On the second day of our adventure at Waimanu, we hiked to the foot of Wai`ilikahi Falls, to experience the allure of the valley and swim in the pool at the base of the falls.
When we awoke in the morning, the first rays of the sun illuminated the sea cliffs overlooking the Kohala-Hamakua Coast. We relaxed on the shore where some enterprising campers had constructed reclining “lazy boy” seats from rocks and boulders on the black sand beach.
When we looked towards the back of the valley we were surprised to see additional waterfalls we had not seen the day before. While it only rained lightly and intermittently on our campsite on the coast at night, it apparently rained much harder in the surrounding mountains creating additional waterfalls.
After having breakfast and preparing ourselves for the day, we spoke to the campers in the neighboring campsite as we pushed-off for the base of Wai`ilikahi Falls about halfway back the valley.
One of the amusing things we learned from the neighboring campsite is that they gave our group a nickname — “Mix Plate” — for the great diversity in our group — women and men, American, European, Asian, and Rastafarian — which is really just a reflection of the diversity in the Hawaiian Trail & Mountain Club.
We also learned from the neighboring campsite that the gunshots we heard the night before were from their hunting adventures. They shot a pig after dusk, but were unable to retrieve the animal when it fled into the shadows.
After wishing our neighbors a good day, we pushed-off for the far end of the beach where we turned mauka just before the tall sea cliffs and headed towards the back of the valley.
When we neared a pair of giant mango trees, we stumbled on a dead pig right next to the trail! After seeing a gun shot wound we knew it was the pig shot by our neighbors the night before.
Large kukui trees and lauae ferns dominated much of the far side valley where literally thousands of kukui nuts litter the forest floor.
Walking on round kukui nuts is like walking on marbles — they made the footing unsure and we slipped and slided over the trail as we made our way to the back of the valley.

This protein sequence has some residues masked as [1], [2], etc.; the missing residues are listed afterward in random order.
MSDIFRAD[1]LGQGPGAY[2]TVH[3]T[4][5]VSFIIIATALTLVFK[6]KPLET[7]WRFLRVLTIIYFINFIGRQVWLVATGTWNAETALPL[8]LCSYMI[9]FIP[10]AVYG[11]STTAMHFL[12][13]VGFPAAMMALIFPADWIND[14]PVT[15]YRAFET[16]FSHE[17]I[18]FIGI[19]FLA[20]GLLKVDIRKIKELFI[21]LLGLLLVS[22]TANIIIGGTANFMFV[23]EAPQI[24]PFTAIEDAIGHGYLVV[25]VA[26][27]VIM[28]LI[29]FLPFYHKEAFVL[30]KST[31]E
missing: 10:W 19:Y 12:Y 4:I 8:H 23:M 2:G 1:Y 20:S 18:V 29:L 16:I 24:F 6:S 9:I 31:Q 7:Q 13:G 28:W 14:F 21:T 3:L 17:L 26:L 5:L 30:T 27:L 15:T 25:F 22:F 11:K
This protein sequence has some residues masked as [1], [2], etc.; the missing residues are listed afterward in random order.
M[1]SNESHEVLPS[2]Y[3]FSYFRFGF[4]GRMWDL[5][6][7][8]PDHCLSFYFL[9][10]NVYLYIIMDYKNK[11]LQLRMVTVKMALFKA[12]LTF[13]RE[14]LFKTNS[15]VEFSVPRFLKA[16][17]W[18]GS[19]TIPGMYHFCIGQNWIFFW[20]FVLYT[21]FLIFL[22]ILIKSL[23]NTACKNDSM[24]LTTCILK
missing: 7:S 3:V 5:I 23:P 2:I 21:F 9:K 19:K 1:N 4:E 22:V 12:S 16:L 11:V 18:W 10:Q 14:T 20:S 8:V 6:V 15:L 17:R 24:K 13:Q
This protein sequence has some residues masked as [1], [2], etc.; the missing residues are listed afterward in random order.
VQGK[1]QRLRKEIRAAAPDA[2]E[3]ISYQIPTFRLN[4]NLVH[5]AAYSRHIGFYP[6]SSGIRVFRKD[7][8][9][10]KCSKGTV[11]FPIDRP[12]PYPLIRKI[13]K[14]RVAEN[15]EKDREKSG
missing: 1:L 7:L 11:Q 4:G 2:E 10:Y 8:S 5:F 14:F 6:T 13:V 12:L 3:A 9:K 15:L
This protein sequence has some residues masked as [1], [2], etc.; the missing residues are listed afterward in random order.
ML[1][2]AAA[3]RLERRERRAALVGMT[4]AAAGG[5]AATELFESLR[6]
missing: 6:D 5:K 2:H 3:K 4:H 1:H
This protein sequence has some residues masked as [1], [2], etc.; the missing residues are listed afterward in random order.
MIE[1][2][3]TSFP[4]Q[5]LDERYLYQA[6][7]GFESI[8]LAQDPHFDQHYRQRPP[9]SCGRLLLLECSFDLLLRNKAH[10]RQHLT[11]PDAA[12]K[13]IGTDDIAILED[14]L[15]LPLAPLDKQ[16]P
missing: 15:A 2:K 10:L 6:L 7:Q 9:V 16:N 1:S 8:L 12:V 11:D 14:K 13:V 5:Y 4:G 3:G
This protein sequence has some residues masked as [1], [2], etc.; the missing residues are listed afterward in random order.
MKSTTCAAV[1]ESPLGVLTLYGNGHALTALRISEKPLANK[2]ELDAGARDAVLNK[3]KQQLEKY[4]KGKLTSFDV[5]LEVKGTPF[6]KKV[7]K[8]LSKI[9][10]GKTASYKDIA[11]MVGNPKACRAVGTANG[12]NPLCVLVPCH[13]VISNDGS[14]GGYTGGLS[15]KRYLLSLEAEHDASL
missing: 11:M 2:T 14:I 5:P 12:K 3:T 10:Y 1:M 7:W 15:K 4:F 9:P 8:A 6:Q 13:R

From time to time, the forest canopy would partially open up giving me a chance to zoom in on the last plunge pool high above from which Wai`ilikahi Falls makes its final fall to the valley floor.
When we finally reached the pool at the base of the final 300 foot drop of Waiilikahi falls, we were awed at the impressive sight! From our vantage point at the base, we could only see the the final plunge although the combined fall is well over 1,000 feet. The sheer volume of the falling water generated its own wind which swept over the surrounding area at the base of the falls.
August and I climbed a small ridge along side the pool in order to get a better vantage point to view the base of the falls. The slope was covered with charming sword ferns and awapuhi — the shampoo ginger introduced by the Polynesians.
Several other campers were at the falls at the same time — some of whom climbed up the waterfall to jump into the water. Others were snorkeling in the pool to catch prawns.
Using a net to scoop up the prawns at the bottom of the pool, the other campers caught about two dozen Tahitian prawns (Macrobrachium lar) — a non-native species with long thin pincers that were introduced in 1956.
After diving in the pool and swimming to the base of the waterfall, Pete pulled himself out of the pool to scale the rock wall demonstrating his climbing prowess.
Exploiting a barely noticeable crack for handholds and footholds, Pete climbed almost 30 feet up the vertical rock wall and then dived into the pool several times.
After swimming, diving and relaxing by the pool for quite some time, dark clouds began to gather — a cue we took as time to leave and return back to camp.
While hiking back to our campsite. I could not resist taking one last shot of the falls through the dark forest canopy as we made our way back out.
But before returning to camp, our one chore for the day was to visit a small stream fed by Keawewai Springs, on the west side of the valley where we filtered drinking water for the day. Several of us veered-off the trail to forage for mountain apples (ohia ai) before making our way back to camp.
While I bathed in the stream and then snoozed under the trees, the gang borrowed a two-man kayak from the neighboring campsite. In the photo above, Miyo and August paddle upstream to explore the waterway as it meanders through the grassy wetland.
Our campsite whirled with activity as the day drew to an end and we made dinner for the evening. Those of us who gathered mountain apples (ohia ai) during the day — such as Eva above — munched on juicy fresh fruits, while the rest of us had to make due with dehydrated prunes. As darkness began to descend, we prepared for our last night at Waimanu and started a roaring campfire where we told amusing stories about each other — the more unbecoming and embarrassing the better.
Native Hawaiian Plants, Department of Botany, University of Hawaii
Tahitian Prawn, Waipi‘o Valley Stream Restoration Study, Bishop Museum
Waimanu Valley, The Backpackers Guide to Hawaii, Stuart Ball